Green Energy Certificates

Green Energy Certificates - State Aid Uncovered photos 3


Certificates that confirm that an undertaking has bought a certain amount of electricity from renewable sources do not normally involve State aid because they are not traded. However, when they are tradeable and are granted by a public authority for free or for a fee that falls below their market value, they normally involve State aid as they confer a selective advantage that is funded through forgone state resources.

In its decision on SA.63176, the Commission found that the granting of “green energy certificates” [GEC] in Wallonia, Belgium, constituted State aid.[1] GECs are normally issued to users of electricity who are obliged to purchase a certain amount of green electricity. In this case, however, they are granted to suppliers of electricity from renewable sources [RES electricity] who can then sell them.

The GEC scheme

Paragraph 5 of the Commission decision describes how the scheme operates:

“(a) On one side, RES producers receive GECs for the electricity they produce from RES […];

(b) On the other side, Walloon electricity suppliers and distribution system operators (‘DSOs’) must transfer to the Walloon authorities a certain number of GECs at the end of each quarter (the ‘quota obligation’). To meet their quota obligation, they can buy GECs from RES producers […]

(c) Alternatively, RES producers can also sell their GECs to the Belgian transmission system operator (‘TSO’), Elia Transmission Belgium (‘Elia’), which has an obligation to buy them at a fixed price (the ‘purchase obligation’)”.

The beneficiaries of the GECs scheme are the RES producers. Different RES technologies are eligible for support under the GECs scheme for varying periods of time, reflecting their costs and the time needed for recoupment of the initial investment:

Photovoltaic: 10 years.

Biomass, biogas and biomethane: 15 years.

Wind power: 20 years.

Hydroelectricity: 25 years.

Geothermal energy: 25 years.

The scheme supports the construction of new installations, the extension of existing installations and investments to prolong the operation of existing installations.

Also interestingly, “(19) in order to alleviate any possible issues of compliance with Articles 30 and 110 TFEU, Belgium committed to allowing installations located in the territory of other Member States of the European Union to receive support under the scheme subject to the following conditions:

(a) there is a cooperation agreement with the Member State where the installation will be located;

(b) the agreement establishes a reciprocity system and the modalities by which proof of physical import of electricity to Belgium is provided;

(c) the installations comply with the same requirements applicable to installations located in the Walloon region.”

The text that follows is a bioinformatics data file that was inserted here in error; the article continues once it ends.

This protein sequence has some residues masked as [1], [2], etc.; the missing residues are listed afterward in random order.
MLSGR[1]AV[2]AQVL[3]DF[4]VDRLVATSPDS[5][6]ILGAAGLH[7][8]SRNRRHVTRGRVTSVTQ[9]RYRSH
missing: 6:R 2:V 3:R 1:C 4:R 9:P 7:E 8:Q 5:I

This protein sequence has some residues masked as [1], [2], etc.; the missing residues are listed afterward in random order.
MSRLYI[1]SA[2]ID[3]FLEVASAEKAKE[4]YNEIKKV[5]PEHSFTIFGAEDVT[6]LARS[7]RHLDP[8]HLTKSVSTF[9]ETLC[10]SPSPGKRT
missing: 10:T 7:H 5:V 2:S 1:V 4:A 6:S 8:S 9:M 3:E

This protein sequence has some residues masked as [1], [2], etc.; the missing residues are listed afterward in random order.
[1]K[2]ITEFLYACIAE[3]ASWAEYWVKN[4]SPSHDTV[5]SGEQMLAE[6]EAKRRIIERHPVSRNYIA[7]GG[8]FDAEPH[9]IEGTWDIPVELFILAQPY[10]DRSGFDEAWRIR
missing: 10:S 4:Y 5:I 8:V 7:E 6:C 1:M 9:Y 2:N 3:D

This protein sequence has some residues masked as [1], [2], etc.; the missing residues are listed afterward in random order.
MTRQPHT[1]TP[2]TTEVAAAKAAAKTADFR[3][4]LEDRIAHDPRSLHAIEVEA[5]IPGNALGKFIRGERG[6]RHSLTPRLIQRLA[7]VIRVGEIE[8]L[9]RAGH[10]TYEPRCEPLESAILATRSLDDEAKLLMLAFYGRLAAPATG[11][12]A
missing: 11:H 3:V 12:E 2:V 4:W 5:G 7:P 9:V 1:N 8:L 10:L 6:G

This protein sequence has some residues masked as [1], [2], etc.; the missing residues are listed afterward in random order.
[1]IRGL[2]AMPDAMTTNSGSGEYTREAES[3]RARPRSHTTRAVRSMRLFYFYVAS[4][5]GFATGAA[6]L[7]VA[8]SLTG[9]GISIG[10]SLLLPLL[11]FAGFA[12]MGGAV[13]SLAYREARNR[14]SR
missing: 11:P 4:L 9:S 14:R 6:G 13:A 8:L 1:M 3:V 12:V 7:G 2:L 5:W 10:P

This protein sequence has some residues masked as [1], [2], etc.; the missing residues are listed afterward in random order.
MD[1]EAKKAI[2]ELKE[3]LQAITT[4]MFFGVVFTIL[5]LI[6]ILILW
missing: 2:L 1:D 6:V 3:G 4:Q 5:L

The grant rate for GECs

Under the scheme, RES producers may apply for GECs whose number per applicant is determined on the amount of renewable electricity produced, a CO2 performance factor and a grant rate. The grant rate is expressed in GEC/MWh and ranges between 0 and 2.5. For each installation entering the scheme, an initial grant rate is calculated based on reference values according to the technology and size of the installation. More specifically, the initial grant rate is determined for each reference project based on the difference between the “Levelised Cost of Electricity” [LCOE] and the revenue from the renewable electricity produced over the economic lifetime of the installation.

The decision provides in paragraph 28 a table, reproduced below, that indicates the data on which the grant rate is calculated for different technologies.

Photovoltaic Wind turbines

(up to 100m)

Operating hours/year 956 1910 3942
Electricity power kWc 500 500 5
CAPEX [eur/kWc] 700 1910 12500
OPEX [eur/kWc] 12 57 248
Lifetime 20 years 20 years 35 years
WACC 4.6% 5.9% 5.9%
LCOE [eur/MWh] 77.06 105.53 296.92
Total revenue [eur/MWh] 102.57 96.08 97.73
Extra costs* [eur/MWh] -25.51 9.45 198.88
GEC price [eur/MWh] 67.49 67.49 67.49
Grant rate [GEC/MWh] 0 0.14 2.50

* Extra costs = LCOE – Total revenue

The grant rate is roughly equivalent to the ratio between the extra costs and the total revenue.

Control mechanism

“(37) Every year and for each beneficiary, the applicable grant rate is adjusted according to market price fluctuations in relation to the values used to set the initial grant rate, and in particular the evolution of the market price of electricity, GECs as well as the costs of fuels (where relevant). The adjusted grant rate for year n is the one used to calculate the number of GECs granted to the installation in relation to year n.”

The sale of GECs

RES producers can sell their GECs either on the market to electricity suppliers or DSOs, or to Elia [the TSO], at a minimum price of EUR 65/GEC.

At the same time, suppliers and DSOs are obliged to submit a certain number of certificates corresponding to their quota obligation to the Walloon authorities. They can obtain the GECs by producing renewable electricity themselves or by purchasing them from RES producers. The quotas are calculated on the basis of electricity consumed by the supplier or DSO. Suppliers and DSOs failing to achieve their annual quota must pay an administrative fine to the Walloon authorities. The amount of the fine is set at EUR 100 for each missing GEC. This arrangement means that, first, suppliers and DSOs are incentivised to buy GECs and, second, the GEC price is effectively capped at EUR 100. Final consumers are likely to bear the cost of the GECs through higher electricity prices although there is no legal obligation on suppliers to pass on the financial burden to end customers.